With regard to the first stage, the Charge labelled itself as a “first fixed charge” and the starting point was that the Charge was a fixed charge. With regard to the second stage, applying the classic statements in Re Yorkshire Woolcombers Association Limited  2 Ch 284, a floating charge has the following three characteristics:
- It is a charge on a class of present and future assets of a company;
- That class of assets is changing from time to time in the ordinary course of the business of the company; and
- The charge contemplates that, until some future step is taken by or on behalf of the chargee to enforce it, the company may carry on its business in the usual way as far as the charged assets are concerned.
The gist is that, for a charge to be a fixed charge, the chargee must have sufficient legal control over the charged assets, namely the contractual right to prevent the chargor from withdrawing the charged assets from the scope of the security. To constitute sufficient legal control, the CFI considered it not necessary to prohibit the chargor from unilaterally disposing of the shares, but that it was sufficient that the chargor had to hold the sale proceeds for the benefit of the chargee.
Accordingly, the CFI found that in this case, the Charge was a fixed charge and thus had priority over the Charging Order for the following reasons:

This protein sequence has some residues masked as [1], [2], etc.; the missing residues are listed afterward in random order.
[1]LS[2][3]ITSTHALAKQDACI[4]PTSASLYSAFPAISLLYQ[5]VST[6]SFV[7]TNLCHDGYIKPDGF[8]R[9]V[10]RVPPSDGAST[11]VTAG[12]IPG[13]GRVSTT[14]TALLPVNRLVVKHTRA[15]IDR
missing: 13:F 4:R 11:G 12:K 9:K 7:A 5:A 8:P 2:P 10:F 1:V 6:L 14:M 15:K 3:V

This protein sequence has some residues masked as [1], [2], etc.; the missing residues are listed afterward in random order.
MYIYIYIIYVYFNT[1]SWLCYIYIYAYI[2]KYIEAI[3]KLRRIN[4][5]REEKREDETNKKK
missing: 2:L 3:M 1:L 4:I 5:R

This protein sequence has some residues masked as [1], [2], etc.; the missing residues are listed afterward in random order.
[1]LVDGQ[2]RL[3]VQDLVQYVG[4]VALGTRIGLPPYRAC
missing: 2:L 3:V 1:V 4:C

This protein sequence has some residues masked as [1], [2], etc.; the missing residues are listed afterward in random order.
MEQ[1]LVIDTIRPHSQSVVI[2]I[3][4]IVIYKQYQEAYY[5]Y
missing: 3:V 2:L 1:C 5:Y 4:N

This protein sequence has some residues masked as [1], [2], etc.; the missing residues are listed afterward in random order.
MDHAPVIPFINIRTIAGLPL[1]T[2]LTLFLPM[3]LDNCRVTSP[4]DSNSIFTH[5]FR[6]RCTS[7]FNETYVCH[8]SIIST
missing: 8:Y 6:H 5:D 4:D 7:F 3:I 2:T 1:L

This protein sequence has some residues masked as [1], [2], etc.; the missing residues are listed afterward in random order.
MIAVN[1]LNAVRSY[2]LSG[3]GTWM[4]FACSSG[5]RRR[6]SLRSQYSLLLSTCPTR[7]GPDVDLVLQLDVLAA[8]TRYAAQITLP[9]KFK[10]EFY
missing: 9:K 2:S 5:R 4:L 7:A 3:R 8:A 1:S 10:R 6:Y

- Any disposal of the shares could only be effected out of the margin account, meaning that the FI would always learn of any attempt to dispose of the shares, and the FI was contractually entitled to refuse the withdrawal of shares from the margin account; and
- The sale proceeds were automatically applied to reduce the defendant’s indebtedness owed to the FI, as such, the proceeds never became available to the defendant.
The Bei Ni case: Takeaways
The Bei Ni case is a useful reminder of the legal principles to bear in mind when drafting a fixed or, as the case may be, a floating charge: a charge that is intended to be a fixed charge should give sufficient legal control over the charged assets to the chargee, whereas a charge that is intended to be a floating charge should give sufficient discretion to the chargor.
In particular, to constitute a fixed charge, first and foremost all related agreements should refer to the charge as a fixed charge. The charge will also explicitly set out sufficient control arrangements, so that:
- As against the chargee, no unilateral disposal of charged assets is permitted; and
- Alternatively, such a disposal may be permitted but only with the chargee’s prior knowledge and consent, and only if all sale proceeds are to be applied for the chargee’s benefit (such as automatically applied to reduce the existing debt owed by the chargor to the chargee).
All in all, whether a charge is to be classified as a fixed charge or a floating charge is very much a fact-sensitive question. Legal advice should be sought when in doubt.